An aviatrix emerges from the jungle looking as young as she was when her plane went down many years before. Unscrupulous hunters discover that this is due to a secret fountain of youth. ... See full summary »
An aviatrix emerges from the jungle looking as young as she was when her plane went down many years before. Unscrupulous hunters discover that this is due to a secret fountain of youth. Tarzan tries to keep the hunters from finding the hidden valley setting of the fountain. The flyer ages as the effects of the fountain wear off. Written by
Ed Stephan <email@example.com>
At the end of the movie, Cheeta (who is an ape) drinks the elixir. She does not turn into a baby chimp, she becomes a monkey with a tail. The Fountain of Youth retards aging, it would not cause evolutionary regression. See more »
Edgar Rice Burroughs' Ape Man creation had already seen some rocky cinematic days by the time "Tarzan's Magic Fountain" was released in 1949. Still, this inoffensive adventure will most likely placate fans of the series, particularly with Lex Barker making his debut in the leading role. Story has Tarzan discovering a mystical valley where no one grows old, a scenario which appears to perplex Brenda Joyce's Jane (who seems catatonic) and two funny, neurotic chimps (one paces, the other bites her nails). Handsomely-produced entry with some amusing asides. Barker is a bit bland and slow to start, but Tarzan-addicts might want to cut him some slack: this was quite a daunting part to fill. ** from ****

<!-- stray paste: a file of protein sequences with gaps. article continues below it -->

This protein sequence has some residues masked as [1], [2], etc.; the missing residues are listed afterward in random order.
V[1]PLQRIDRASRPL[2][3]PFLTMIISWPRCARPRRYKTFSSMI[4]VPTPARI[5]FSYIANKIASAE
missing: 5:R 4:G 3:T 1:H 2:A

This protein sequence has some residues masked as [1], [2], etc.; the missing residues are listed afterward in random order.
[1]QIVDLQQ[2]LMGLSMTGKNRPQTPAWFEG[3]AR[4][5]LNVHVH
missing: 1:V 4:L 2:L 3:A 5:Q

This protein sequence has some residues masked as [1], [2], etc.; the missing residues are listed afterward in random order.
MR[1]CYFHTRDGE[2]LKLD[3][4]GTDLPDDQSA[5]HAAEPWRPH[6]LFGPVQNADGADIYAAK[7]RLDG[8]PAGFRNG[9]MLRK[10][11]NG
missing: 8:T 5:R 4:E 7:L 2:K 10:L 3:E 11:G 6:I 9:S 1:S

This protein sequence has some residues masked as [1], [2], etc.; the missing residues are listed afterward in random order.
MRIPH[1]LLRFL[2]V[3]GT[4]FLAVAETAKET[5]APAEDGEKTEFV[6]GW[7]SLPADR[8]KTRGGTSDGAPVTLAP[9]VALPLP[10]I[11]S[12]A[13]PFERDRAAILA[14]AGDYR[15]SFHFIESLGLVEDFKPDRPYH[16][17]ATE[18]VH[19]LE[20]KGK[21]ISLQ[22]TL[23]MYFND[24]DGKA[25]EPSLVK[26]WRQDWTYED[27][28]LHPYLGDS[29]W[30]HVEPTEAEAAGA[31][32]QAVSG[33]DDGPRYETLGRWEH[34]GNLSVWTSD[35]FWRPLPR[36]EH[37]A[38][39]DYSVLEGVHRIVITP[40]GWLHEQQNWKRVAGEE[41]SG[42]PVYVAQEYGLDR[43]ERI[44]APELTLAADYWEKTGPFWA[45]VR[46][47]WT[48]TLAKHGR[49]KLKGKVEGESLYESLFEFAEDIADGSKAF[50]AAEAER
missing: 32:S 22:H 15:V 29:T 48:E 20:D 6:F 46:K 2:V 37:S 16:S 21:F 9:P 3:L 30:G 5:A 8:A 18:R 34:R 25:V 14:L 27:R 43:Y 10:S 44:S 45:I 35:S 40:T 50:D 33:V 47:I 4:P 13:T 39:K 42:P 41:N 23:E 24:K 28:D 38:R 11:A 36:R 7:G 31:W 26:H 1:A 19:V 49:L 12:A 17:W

0 of 0 people found this review helpful.
Was this review helpful to you?